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Executive Director's Letter - 4/9/24

It’s a beautiful time in beautiful Baltimore. Spring weather, flowers blooming, and singing birds. While some of you may have traveled far, my amazing eclipse adventure took place down the street in Druid Hill Park. Solo viewers were joined by parents with young children whose excitement for the event was barely controllable. Along with the ubiquitous viewing glasses, there were still plenty of homemade contraptions that undoubtedly not only protected eyes, but extended the science lessons of this awe inspiring event.

Much has been said about how early humans interpreted or were terrified by the eclipse, but they also developed their own mythologies and understanding of the natural world. Over many years, artists have interpreted the meaning and spiritual impact of the event.

In 1918, Howard Butler painted a portrait of the sun in eclipse. Transient Effects, an online exhibition from the Princeton Museum from 2017 brings together experts from the sciences and art history to present Butler’s unique paintings and the story of the artist who created them. It also opens up a broader exploration of experiments at the intersection of art and science. The section on art provides fascinating examples from across ages and cultures.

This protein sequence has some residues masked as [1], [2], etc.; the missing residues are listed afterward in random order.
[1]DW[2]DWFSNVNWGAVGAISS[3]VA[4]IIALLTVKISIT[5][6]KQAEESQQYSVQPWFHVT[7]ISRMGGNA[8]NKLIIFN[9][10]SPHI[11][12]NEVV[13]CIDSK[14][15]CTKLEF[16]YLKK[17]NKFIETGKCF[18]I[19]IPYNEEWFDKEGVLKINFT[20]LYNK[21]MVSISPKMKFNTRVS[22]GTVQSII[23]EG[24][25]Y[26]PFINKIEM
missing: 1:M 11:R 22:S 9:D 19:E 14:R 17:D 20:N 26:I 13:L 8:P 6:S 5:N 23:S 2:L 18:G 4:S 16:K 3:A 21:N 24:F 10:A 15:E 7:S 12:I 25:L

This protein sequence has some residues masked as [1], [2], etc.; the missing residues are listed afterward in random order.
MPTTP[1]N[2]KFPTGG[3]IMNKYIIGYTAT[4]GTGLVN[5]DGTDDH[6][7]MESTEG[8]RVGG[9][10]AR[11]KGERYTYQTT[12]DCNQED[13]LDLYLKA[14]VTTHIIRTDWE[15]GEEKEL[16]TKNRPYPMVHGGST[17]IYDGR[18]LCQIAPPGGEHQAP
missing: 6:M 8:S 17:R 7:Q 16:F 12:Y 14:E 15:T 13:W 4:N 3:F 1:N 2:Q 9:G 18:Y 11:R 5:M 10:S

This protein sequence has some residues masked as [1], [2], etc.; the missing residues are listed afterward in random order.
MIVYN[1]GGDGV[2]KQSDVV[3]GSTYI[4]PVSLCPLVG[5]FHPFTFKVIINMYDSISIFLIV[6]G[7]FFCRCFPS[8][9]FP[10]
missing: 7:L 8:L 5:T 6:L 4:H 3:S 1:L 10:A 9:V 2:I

Coming up – make sure to mark your calendar for the many events scheduled to celebrate the 2024 Baker Artist Awards Finalists. Showcases abound including a session at CityLit Festival, film screenings and performances at Baltimore Theatre Project, and visual and interdisciplinary artists at Current Space. See below (or click here) for all the details.

Our hearts continue to be with the families of victims and all of those working at the site of the Francis Scott Key bridge. Smithsonian Magazine has been documenting the enormity of the efforts underway to clear the wreckage of the bridge with sonar images.


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